Ghostbusters! Okay, maybe they can’t help you with your non-ghost problems, but it’s important to know who can. Who do you call when you’re having a bad day? Who can you reach out to when you’re struggling at school? Who do you trust when you’re struggling with your home-life? These answers are integral to ensuring you are focusing on proper mental health care and healthy communication.
What Constitutes Healthy Support?
- Listening– a person who supports you not only listens to your thoughts, feelings, and experiences, but they do so without judgment. They aren’t simply looking to change you or force an opinion on you. True support is there to hold space for you without getting anything in return.
- Consistent– a person who supports you will make time for you, especially if you are going through a rough patch. That doesn’t mean they can give you every moment of their lives, but they will work with you and your schedule to ensure you are supported and heard on a regular basis. They don’t come and go from your life. They are a consistent part of your health and wellness.
- Support Not Enable– a person who supports you listens and validates your feelings and experiences, but they will not enable you. If you are partaking in destructive behaviors or relationships, they will let you know. They will also go above your head if self-harm or abuse is involved. This thought can feel like a betrayal, but keeping you safe stems from care, compassion, and love.
- Honesty– a true supporter will tell you the truth and creates a space that allows you to do so, too. They provide a comfortable space where you can truly be yourself, so much so, you may tell them things you’ve never told anyone else. When you’re honest with yourself and, in turn, others, healing can begin.
- Safe Space– a person who supports you, while still human, has shown you no signs of abuse, toxicity, or harm. They are stable and can consistently offer love, guidance, and emotional support.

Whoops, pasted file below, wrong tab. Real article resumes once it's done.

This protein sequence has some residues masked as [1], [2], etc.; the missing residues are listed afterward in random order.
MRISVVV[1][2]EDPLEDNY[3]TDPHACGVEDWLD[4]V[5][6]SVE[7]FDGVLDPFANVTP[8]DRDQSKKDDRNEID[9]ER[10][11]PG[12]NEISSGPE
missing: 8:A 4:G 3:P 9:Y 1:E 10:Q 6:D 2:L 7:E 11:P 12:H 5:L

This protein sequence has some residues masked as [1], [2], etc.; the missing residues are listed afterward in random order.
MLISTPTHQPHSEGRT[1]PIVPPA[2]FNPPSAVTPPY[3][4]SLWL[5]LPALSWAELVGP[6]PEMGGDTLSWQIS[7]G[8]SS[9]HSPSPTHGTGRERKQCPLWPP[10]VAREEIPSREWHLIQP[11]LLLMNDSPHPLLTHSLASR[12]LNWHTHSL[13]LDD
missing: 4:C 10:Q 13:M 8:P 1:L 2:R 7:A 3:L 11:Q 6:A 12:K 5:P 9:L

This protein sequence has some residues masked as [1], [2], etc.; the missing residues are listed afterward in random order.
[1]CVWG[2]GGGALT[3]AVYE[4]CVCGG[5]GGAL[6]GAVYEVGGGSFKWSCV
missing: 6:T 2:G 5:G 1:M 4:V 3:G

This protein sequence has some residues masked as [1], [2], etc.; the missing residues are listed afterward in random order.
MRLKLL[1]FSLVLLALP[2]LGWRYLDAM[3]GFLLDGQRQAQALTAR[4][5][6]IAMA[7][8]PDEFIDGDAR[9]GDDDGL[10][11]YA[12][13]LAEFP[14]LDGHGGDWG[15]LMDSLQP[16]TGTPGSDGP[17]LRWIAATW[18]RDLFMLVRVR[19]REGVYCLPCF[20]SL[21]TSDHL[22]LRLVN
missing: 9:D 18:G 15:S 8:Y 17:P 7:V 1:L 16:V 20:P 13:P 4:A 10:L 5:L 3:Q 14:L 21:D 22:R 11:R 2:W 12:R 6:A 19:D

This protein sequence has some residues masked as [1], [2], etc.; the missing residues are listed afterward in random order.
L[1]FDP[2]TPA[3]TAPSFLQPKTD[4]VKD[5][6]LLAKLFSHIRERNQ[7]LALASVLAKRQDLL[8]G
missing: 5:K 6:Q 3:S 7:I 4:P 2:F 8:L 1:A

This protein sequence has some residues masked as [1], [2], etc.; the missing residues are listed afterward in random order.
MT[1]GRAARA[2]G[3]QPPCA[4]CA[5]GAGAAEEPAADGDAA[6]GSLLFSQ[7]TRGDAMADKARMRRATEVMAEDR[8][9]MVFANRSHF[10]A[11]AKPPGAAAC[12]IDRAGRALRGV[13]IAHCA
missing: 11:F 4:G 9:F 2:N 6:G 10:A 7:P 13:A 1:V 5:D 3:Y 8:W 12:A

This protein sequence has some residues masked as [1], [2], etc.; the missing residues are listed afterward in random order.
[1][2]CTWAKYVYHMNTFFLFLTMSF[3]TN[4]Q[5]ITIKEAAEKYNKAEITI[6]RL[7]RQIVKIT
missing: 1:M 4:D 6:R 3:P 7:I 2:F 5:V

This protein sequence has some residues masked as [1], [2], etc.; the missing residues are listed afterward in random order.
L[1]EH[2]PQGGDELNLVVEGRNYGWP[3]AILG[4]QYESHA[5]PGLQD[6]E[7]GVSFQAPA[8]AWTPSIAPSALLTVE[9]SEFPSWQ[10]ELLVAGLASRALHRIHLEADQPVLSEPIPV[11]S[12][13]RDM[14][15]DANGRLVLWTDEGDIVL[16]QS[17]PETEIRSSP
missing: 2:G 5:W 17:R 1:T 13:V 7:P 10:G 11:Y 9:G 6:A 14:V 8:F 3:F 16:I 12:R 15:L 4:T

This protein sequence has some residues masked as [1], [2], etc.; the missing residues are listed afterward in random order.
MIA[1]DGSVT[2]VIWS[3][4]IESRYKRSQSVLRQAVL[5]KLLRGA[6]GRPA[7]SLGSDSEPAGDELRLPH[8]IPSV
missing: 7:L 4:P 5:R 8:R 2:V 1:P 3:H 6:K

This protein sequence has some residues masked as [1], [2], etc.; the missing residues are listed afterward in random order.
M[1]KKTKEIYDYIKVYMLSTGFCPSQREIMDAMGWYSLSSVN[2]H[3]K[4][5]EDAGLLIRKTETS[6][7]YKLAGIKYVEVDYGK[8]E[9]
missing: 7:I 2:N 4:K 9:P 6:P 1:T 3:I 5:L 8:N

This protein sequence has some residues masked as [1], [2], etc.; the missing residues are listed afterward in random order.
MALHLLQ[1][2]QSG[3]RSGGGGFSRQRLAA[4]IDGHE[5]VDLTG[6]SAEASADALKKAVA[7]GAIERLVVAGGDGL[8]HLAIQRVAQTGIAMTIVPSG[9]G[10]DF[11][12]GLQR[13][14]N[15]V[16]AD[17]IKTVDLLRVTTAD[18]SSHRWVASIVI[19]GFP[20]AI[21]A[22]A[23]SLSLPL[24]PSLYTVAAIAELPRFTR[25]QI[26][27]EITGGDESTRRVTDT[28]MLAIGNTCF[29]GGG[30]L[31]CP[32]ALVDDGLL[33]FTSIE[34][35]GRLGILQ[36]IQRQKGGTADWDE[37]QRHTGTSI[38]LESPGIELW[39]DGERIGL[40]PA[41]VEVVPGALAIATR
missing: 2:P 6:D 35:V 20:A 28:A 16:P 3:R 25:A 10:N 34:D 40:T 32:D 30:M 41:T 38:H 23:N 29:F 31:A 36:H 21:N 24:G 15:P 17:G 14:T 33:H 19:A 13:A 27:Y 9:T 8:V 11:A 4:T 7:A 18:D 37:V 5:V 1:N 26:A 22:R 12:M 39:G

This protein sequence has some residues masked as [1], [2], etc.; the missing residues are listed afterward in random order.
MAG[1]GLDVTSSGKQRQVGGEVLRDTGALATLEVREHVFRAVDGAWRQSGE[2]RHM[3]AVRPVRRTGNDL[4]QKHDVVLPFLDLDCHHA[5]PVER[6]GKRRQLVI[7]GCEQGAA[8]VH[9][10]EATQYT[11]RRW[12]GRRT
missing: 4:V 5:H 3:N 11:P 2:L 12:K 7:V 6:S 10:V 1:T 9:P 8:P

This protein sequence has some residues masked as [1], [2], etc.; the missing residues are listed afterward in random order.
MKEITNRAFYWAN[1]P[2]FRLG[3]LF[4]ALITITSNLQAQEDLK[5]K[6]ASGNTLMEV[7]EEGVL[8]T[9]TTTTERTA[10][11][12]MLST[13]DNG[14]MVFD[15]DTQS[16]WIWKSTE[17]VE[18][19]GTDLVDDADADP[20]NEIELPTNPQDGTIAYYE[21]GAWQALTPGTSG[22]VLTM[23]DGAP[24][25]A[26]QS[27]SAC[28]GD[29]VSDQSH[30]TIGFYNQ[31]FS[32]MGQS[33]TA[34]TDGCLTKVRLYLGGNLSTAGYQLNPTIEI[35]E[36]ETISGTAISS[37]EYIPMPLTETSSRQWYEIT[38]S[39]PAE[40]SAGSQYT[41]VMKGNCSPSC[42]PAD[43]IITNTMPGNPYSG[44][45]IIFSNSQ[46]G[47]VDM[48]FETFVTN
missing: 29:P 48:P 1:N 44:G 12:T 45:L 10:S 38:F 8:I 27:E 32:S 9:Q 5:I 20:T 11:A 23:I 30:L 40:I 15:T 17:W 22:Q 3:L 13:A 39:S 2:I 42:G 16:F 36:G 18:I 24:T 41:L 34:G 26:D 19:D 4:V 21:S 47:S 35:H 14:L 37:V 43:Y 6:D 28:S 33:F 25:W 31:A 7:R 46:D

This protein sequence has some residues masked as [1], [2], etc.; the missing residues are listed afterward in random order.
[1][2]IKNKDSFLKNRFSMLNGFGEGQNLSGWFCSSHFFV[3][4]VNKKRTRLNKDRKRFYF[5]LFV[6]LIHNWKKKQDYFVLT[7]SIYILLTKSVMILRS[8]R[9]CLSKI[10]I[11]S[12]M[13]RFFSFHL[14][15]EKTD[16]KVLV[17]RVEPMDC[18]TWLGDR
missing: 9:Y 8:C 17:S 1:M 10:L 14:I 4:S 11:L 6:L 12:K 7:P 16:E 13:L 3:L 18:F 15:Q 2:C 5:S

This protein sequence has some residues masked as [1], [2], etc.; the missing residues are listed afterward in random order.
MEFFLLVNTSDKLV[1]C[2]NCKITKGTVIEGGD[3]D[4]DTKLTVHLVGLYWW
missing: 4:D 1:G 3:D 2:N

- Growth– a true supporter will always push you to be better. This may hurt sometimes to always hear the truth and see yourself through the eyes of another, but people who love us want the best for us. They help us become our best selves. People who care will help us get out of our comfort zones and help us make the best choices for our best possible future.
It’s important to remember that we are all human and to not make the mistake of putting someone on a pedestal. No one is perfect, so make sure you are reminding yourself that your supports are still humans with regular lives who make mistakes.
When it comes to our supports, we also want to ensure we aren’t creating co-dependency. It’s important to be able to reach out to people in a time of need, but it’s just as important to learn how to support yourself in those moments if others are occupied with their own lives. Lean on your supports, but remember: this time of growth means learning how to lean on yourself.
Who Supports Me?
You don’t need a whole army of support. You need a few key people in your life you can connect with who will give you the support and guidance you need. This could come in the form of a family member or family friend, a friend, a teacher, a therapist, or a coach.
So now, ask yourself: Who supports you unconditionally? Who ensures you’re feeling okay? Who is there to listen to? Most importantly, who hears you but doesn’t enable negative or self-destructive behaviors? When it comes to a confidant, someone you can trust to help and support, you want to ensure they have your best interest in mind. Take some time to evaluate the people in your life and make sure to tell those who care for you that you see them and they matter.
Learning to Support Yourself
No matter where you are on your health and wellness journey, the goal is to learn how to support yourself. Yes, you can always rely on a group meeting, a therapist, and close friends and family, but it’s important to learn how to cope and manage your feelings when no one else is available or present. While you work through addiction issues, mental health illness or trauma, be sure to create the ultimate support with yourself. Ask yourself how you are. Make some time to get to know yourself, just as you would a new friend. You might be surprised at how deep the relationship can get.
Sometimes we can’t find the right supports in our families, schools, or communities, and that’s okay. If you or an adolescent you know is struggling with addiction or mental health issues, you can always reach out to the Bougainvilla House. We are here to support you! We offer individual and group therapy programs, along with family counseling to help bring you closer to those who love and care for you. Let us help you create the ultimate support with your community and most importantly, yourself. Call today to learn about our programs and treatment options: (954) 764-7337